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Lines of buyers waiting for the Microsoft Surface. Unfortunately not backed by figures, NPD vice president of industry analysis Stephen Baker told eWeek the Microsoft Surface is enjoying “healthy sales.” The sentiment was based on strong foot traffic at the 65 Microsoft Stores selling the tablet as well as lines at launch day. Baker also said a Microsoft Store he recently visited was busy with most everyone there looking at a Surface. Selling Surface only in Microsoft stores, “allows them to really talk about the value proposition of Surface in a very controlled way and drive a lot of traffic to their stores, he said. This allowed the Surface to shine without competing for attention with other tablets. Other analysts agree. “We called or visited all permanent Microsoft Stores this week, and the feedback was that Surface sales have been steady, foot traffic has been above average, and restocking shipments ...

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Microsoft has not announced any Surface sales figures, leaving analysts to do what they do best. “We called or visited all permanent Microsoft Stores this week, and the feedback was that Surface sales have been steady, foot traffic has been above average, and restocking shipments have been consistent,” wrote Phil Winslow of Credit Suisse in a note to clients. The Windows RT Surface tablet was launched on the 26th October and the cheaper model quickly sold out soon after. He added that returns “have been relatively few,” with most of those citing the lack of backwards compatibility with older Windows applications that will only be available when the company launches the “Pro” version of the tablet sometime early next year. Analyst Brendan Barnicle of Pacific Crest surveyed a number of Microsoft’s stores, and reported “strong” sales of the tablet and that most stores had gone through at least one round ...

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  Wired posted the above picture, showing the wide range of Windows 8 hybrid tablets/laptops which will be hitting the market shortly. While there is a lot of trepidation about the reception Windows 8 will have in in the market, it does enable a wide variety of new form factors which may boost the moribund laptop market. “I do believe the convertibles have the ability to draw consumer attention,” IHS iSuppli analyst Craig Stice says. “The question of course will boil down to price with these new convertibles and how competitive they will be able to be versus the tablet.” Companies likeHP, Dell, Lenovo, Sony, Acer, Samsung, Toshiba, and Asus have all started pushing into this new category of convertible devices, with devices ranging in price for $700 to $1600, with the majority priced similar to an ultrabook. “Hybrid devices will not drive the overall growth [of the PC market] ...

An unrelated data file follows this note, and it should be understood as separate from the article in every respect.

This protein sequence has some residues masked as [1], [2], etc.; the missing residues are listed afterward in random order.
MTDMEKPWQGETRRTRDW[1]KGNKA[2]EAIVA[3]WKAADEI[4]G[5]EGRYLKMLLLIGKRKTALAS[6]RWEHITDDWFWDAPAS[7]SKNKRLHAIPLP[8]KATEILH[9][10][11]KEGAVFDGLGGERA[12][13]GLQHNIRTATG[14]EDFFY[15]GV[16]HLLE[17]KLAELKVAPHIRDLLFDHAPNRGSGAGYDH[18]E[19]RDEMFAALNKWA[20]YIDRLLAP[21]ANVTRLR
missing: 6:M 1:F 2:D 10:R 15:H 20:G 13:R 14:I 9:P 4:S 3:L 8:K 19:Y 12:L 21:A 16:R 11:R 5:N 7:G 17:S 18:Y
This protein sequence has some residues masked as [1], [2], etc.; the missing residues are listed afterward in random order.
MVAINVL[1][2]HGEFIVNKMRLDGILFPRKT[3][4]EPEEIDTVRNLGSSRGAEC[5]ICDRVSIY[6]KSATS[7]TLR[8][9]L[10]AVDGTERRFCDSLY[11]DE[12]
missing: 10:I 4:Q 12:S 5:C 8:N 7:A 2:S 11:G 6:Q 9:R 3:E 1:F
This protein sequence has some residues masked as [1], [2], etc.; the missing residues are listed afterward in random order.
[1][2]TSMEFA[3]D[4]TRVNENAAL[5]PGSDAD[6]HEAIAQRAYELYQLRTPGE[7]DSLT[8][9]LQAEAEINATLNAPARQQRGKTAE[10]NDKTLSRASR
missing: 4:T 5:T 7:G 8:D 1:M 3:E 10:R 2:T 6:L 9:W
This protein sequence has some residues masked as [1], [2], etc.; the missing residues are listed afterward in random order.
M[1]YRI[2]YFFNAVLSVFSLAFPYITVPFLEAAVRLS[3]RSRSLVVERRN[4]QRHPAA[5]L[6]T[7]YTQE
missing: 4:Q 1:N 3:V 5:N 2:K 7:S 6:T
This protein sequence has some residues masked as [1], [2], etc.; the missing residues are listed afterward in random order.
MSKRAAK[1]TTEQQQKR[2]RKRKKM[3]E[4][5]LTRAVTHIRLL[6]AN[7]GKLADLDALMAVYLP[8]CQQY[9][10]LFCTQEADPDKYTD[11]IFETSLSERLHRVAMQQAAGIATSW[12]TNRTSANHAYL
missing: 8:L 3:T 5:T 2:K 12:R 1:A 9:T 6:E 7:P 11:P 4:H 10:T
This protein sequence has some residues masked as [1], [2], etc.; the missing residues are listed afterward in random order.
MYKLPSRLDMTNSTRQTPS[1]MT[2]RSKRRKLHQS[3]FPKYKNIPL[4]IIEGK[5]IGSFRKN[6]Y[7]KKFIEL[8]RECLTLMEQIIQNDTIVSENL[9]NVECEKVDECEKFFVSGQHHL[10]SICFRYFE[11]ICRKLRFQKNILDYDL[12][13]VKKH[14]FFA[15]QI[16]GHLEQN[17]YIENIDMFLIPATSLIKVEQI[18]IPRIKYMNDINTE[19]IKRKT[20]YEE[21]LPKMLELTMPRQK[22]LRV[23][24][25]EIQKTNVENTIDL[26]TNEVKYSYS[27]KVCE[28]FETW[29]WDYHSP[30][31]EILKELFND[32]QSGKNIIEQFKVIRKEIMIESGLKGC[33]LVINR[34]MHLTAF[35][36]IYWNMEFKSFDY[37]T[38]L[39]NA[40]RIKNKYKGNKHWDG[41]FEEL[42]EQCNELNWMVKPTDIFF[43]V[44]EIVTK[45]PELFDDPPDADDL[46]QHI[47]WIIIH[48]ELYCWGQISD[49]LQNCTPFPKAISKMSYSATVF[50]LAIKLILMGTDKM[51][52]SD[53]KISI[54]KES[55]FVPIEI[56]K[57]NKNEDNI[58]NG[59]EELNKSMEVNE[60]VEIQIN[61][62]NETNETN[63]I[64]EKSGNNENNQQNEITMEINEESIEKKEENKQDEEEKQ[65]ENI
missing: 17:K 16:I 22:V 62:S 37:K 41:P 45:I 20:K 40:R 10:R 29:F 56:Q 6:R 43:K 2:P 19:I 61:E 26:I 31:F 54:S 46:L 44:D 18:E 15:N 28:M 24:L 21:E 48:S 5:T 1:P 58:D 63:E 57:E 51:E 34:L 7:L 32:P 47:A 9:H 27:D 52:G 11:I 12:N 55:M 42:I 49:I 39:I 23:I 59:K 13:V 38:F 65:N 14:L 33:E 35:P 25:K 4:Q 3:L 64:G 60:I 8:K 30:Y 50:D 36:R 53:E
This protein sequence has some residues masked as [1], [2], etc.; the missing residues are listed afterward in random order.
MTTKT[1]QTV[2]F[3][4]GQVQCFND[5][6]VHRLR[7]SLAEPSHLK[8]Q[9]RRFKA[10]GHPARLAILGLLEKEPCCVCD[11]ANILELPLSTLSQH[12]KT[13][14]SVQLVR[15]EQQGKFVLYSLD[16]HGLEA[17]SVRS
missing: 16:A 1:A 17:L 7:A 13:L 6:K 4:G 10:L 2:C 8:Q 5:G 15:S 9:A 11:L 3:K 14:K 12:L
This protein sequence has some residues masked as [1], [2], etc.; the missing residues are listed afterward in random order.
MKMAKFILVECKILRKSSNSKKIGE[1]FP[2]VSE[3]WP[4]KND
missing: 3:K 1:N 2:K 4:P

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Morgan Stanley’s Adam Holt released a research note on the Microsoft Surface where he suggested Microsoft will be selling 3 million of the tablets, which are priced to be competitive with the Apple iPad, in the last 3 months of the year. He also expects Microsoft to sell 9 million devices in 2013, saying the device is “an underappreciated driver for Windows revenue in FY13 and beyond.” “Pricing appears competitive: $499 for a 32 GB Surface is less than the $599 for a new 32 GB iPad with WiFi, while $699 for a 64 GB Surface plus keyboard is consistent with the $699 cost of a 64 GB iPad, with no keyboard-and MSFT’s flat keyboard is itself a differentiator. The $599 Surface bundle (32 GB tablet + keyboard) costs the same as a 32 GB iPad, but > 50% of iPad users also purchase an iPad cover (~$50 at retail) ...